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Bienfaits acide azélaïque peau.

What Benefits Does Azelaic Acid Provide for the Skin?

Also known as azelan, azelaic acid is a molecule found in the botanical kingdom. Extracted from wheat, rye or barley seeds, it is used both as a medicinal active ingredient in the topical treatment of acne and rosacea and as a cosmetic ingredient to mattify the complexion and prevent imperfections. Discover the many benefits of azelaic acid here:

What Is Azelaic Acid?

Azelaic acid is a dicarboxylic acid found naturally in wheat, rye and barley. In 1978, Dr. Marcella NAZZARO-PORRO of the Gallicano Dermatological Institute (Rome, Italy) studied the depigmenting effects of azelaic acid. Since then, studies on this dicarboxylic acid have multiplied. Studies have shown that this acid has interesting biological properties to act against certain skin diseases such as acne vulgaris and rosacea. Medicines containing it generally have a concentration of between 15 and 20%.

In cosmetics, the azelaic acid content in a product is generally around 10%. At this concentration, this molecule is still effective and provides numerous benefits to the skin, as described below.

The Benefits of Azelaic Acid in Cosmetics.

  • Regulate keratinization:

    Keratinization is also known as cell differentiation. It is a process of skin cells maturing, becoming loaded with keratin and ending up as dead cells constituting the stratum corneum. Thus, azelaic acid regulates this process with the effect of a smoothed skin texture.

  • To fight against the bacteria:

    Azelaic acid has excellent anti-bacterial properties. Several studies have demonstrated its ability to limit the proliferation of bacteria such as P. acnes and S. epidermidis, which are involved in the inflammatory reactions of acne. The Typology mattifying serum is rich in plant-based azelaic acid and bamboo extract to reduce excess sebum and mattify oily skin. Use the serum morning and night before your moisturizer. It is particularly recommended for mixed and oily skins with acneic tendency.

  • To limit inflammations:

    Thanks to its anti-inflammatory properties, azelaic acid reduces redness as well as the marks left by imperfections (we speak about post-inflammatory erythema). Studies have shown that azelaic acid inhibits the secretion of pro-inflammatory cytokines, such as the interleukins IL-1β and IL-6, and the transcription factor TNF-α. In addition, another study showed that azelaic acid promoted the regulation of kallikrein-5 in epidermal keratinocytes, which in turn lowered cathelicidins, decreasing inflammatory processes.

  • Fade pigment spots:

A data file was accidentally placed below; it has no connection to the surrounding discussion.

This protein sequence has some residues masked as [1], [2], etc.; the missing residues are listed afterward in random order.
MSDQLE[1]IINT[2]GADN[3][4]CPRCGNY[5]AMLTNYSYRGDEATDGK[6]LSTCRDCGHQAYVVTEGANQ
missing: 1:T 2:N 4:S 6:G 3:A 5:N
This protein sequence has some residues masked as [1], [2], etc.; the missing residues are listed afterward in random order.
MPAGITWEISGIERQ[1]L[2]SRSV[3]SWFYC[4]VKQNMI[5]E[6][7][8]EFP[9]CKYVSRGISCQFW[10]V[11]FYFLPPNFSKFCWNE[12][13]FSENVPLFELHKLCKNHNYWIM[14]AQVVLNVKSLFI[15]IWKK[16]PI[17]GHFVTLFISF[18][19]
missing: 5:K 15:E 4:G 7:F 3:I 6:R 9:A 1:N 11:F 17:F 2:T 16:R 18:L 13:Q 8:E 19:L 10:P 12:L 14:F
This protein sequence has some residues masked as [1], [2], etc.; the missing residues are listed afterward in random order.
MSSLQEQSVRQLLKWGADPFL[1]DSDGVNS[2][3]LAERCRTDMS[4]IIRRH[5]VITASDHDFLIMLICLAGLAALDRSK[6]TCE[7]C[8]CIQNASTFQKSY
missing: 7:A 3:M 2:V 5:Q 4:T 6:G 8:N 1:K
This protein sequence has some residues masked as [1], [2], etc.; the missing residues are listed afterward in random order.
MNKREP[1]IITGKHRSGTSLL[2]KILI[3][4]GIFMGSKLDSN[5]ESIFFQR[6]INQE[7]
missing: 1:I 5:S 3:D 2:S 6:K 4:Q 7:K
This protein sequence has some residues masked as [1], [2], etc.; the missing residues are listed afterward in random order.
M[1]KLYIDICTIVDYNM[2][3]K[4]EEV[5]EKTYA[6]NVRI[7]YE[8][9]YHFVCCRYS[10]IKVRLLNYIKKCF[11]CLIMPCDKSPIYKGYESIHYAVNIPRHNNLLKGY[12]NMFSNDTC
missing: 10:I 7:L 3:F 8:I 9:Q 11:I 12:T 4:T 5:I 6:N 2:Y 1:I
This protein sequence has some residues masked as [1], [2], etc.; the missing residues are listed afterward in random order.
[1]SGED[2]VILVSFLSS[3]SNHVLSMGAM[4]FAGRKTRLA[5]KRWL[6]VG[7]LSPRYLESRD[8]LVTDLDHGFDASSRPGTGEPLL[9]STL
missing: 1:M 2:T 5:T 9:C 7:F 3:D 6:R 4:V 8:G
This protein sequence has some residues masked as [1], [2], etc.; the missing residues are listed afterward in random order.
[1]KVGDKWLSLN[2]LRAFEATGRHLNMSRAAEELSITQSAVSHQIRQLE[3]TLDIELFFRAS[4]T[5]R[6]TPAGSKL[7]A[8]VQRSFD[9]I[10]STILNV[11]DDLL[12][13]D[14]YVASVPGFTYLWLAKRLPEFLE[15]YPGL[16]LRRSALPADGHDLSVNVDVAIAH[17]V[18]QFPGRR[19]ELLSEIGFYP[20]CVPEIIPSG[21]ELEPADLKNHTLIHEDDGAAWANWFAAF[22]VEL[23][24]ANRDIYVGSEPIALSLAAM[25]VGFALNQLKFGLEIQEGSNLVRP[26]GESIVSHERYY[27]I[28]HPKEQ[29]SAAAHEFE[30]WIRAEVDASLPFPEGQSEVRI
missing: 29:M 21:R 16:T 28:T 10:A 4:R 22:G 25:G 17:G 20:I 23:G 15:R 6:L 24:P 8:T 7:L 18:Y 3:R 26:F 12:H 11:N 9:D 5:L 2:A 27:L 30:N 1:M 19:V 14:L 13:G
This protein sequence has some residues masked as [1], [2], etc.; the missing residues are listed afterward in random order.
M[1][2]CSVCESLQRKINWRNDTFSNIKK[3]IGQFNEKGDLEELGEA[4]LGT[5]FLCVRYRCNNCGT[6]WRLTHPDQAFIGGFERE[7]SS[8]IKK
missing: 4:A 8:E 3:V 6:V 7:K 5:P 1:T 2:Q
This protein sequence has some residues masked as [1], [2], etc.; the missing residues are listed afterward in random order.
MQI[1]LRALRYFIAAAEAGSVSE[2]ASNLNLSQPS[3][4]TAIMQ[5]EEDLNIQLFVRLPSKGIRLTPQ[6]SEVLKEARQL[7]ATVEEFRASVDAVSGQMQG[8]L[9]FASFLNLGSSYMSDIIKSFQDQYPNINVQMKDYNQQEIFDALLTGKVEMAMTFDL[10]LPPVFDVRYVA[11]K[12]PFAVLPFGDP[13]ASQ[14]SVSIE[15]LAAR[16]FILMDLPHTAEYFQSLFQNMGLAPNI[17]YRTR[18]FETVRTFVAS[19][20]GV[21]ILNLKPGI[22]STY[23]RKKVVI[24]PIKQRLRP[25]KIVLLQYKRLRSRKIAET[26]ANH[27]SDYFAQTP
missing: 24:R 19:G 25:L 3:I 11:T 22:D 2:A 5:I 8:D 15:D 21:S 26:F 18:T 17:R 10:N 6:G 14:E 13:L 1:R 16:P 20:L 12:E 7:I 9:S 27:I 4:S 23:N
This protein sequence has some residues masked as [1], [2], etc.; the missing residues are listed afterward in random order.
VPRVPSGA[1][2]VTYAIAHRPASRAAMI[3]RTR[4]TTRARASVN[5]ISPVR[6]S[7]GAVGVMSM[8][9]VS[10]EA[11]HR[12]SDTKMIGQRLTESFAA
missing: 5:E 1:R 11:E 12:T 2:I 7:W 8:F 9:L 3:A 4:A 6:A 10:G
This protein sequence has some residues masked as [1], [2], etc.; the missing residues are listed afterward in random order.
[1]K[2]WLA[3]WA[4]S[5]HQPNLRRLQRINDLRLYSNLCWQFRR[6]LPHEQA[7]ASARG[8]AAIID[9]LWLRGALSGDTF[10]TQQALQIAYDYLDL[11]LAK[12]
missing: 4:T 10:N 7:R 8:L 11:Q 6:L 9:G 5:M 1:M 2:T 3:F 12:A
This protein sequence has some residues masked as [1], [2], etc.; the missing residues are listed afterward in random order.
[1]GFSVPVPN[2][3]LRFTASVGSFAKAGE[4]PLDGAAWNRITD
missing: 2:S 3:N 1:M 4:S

Hyperpigmentation-related spots can be categorized into three types: melasma, directly related to hormonal fluctuations; lentigo, small round or oval spots usually caused by UV radiation; and post-inflammatory hyperpigmentation, which results from an overproduction of melanin after inflammation. Azelaic acid reduces melanin production in hyperactive areas where darker spots may appear. It does this by inhibiting tyrosinase, an enzyme necessary for melanin production in the skin.
    Note: Studies are controversial as to the effectiveness of azelaic acid on sebum. Some researchers have shown that it does not change its composition or quantity but rather acts by splitting up the free fatty acids on the skin's surface, hence its matifying effect. The skin shines less, looks less oily and the complexion is even and matte throughout the day. Other studies have suggested that azelaic acid reduces sebum levels due to its ability to inhibit 5α-reductase, an enzyme that locally converts testosterone to 5-dihydrotestosterone.

Sources

  • GOA K. L. & al.  Azelaic acid, a review of its pharmacological properties and therapeutic efficacy in acne and hyperpigmentary skin disorders. Drugs (1991).

  • BUI T. P. & al. Azelaic acid: pharmacokinetic and pharmacodynamic properties and its therapeutic role in hyperpigmentary disorders and acne. International Journal of Dermatology (1995).

  • ZOUBOULIS C. C. Acne and sebaceous gland function. Clinics in Dermatology (2004).

  • PARONE P. & al. Randomized controlled trial, relationship between sebostatic activity, tolerability and efficacy of three topical drugs to treat mild to moderate acne. Journal of the European Academy of Dermatology and Venereology (2007).

  • THIBOUTOT D. Journal of Drugs in Dermatology (2008).

  • The many functions of azelaic acid. Cosmetics Buisness (2016).

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